Local Briefing

Wednesday, July 30, 2008


XM Satellite and Sirius Complete Merger

XM Satellite Radio and Sirius Satellite Radio said they have completed their long-pending merger. The combined company plans to use the name Sirius XM Radio. Its stock will continue to be traded on the Nasdaq under the ticker symbol SIRI. They first announced their deal in March 2007. XM shareholders will receive 4.6 shares of Sirius common stock for each share of XM.

The combined company reaffirmed its guidance for the deal in a statement. It expects cost savings of about $400 million in 2009 and to post earnings before interest, taxes, depreciation and amortization of more than $300 million. It also plans to achieve positive cash flow, before satellite capital expenditures, in 2009.

The corporate headquarters will be located in New York, and XM Satellite Radio will remain based in the District.

Protein Sciences Cancels Sale to Emergent

Flu-vaccine maker Protein Sciences said that it had terminated its sale to Emergent BioSolutions, claiming a breach of contract.

The maker of FluBlok said that Emergent had revealed confidential information about Protein Sciences in a lawsuit and cut off funding it had promised as part of the deal. Rockville-based Emergent said Protein Sciences had no legal right to end the deal on its own, calling the claims "baseless."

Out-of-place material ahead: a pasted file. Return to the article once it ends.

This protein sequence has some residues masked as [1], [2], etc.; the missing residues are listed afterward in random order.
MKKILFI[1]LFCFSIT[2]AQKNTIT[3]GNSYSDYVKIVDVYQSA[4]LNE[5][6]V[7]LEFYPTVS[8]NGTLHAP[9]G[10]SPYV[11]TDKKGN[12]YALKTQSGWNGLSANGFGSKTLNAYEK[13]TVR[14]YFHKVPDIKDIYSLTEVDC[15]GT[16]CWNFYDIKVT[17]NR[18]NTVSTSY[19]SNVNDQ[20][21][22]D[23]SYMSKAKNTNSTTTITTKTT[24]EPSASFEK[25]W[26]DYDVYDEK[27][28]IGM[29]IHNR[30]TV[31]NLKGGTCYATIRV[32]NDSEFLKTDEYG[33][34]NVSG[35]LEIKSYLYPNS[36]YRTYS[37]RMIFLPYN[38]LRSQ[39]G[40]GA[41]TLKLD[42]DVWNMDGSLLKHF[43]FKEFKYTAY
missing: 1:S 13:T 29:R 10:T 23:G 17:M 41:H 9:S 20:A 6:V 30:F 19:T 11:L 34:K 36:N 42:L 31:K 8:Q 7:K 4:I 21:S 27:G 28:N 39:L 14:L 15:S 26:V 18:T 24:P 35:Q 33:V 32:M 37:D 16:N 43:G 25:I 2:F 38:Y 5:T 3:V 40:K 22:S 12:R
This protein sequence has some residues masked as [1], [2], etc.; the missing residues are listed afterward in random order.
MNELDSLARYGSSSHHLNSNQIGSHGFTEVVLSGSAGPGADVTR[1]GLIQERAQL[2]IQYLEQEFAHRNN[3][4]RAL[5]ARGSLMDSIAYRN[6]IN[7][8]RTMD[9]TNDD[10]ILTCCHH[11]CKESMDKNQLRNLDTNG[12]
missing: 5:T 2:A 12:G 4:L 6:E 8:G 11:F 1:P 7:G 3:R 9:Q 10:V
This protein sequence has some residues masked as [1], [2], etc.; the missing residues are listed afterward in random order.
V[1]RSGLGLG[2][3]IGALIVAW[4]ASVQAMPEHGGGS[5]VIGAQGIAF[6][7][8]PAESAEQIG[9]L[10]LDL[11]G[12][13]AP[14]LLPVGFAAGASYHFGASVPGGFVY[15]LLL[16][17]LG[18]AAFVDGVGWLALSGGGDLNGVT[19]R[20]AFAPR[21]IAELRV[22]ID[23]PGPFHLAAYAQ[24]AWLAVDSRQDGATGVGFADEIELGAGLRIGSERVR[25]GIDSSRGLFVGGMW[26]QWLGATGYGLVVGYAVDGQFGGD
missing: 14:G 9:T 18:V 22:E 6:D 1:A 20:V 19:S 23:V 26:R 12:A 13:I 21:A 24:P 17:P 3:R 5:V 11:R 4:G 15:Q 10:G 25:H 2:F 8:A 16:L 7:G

Emergent announced its agreement to buy Protein Sciences in May. But on July 10 it filed a lawsuit claiming Protein Sciences' management had tried to sabotage the purchase.

Emergent said it would continue to pursue the lawsuit and said it is still negotiating with the Protein Sciences board to make the purchase happen. Protein Sciences Chief Operating Officer Manon Cox said her company is in talks with new investors, which she declined to name.


SI International Cancels Arrowpoint Bid

SI International, an information technology and network services provider based in Reston, said it terminated its agreement to acquire Arrowpoint. SI International said just two weeks ago that it would purchase the information technology government contractor for $16 million in cash. No reasons were provided as to why the deal was canceled.


Under Armour, a sports apparel maker based in Baltimore, said its second-quarter profit dropped 75 percent to $1.4 million from $5.7 million in the comparable period last year. Sales rose 30 percent, to $156.7 million. Under Armour blamed the decline on softer margins and higher marketing expenses.

Compiled from reports by Washington Post staff writers, the Associated Press and Bloomberg News.

© 2008 The Washington Post Company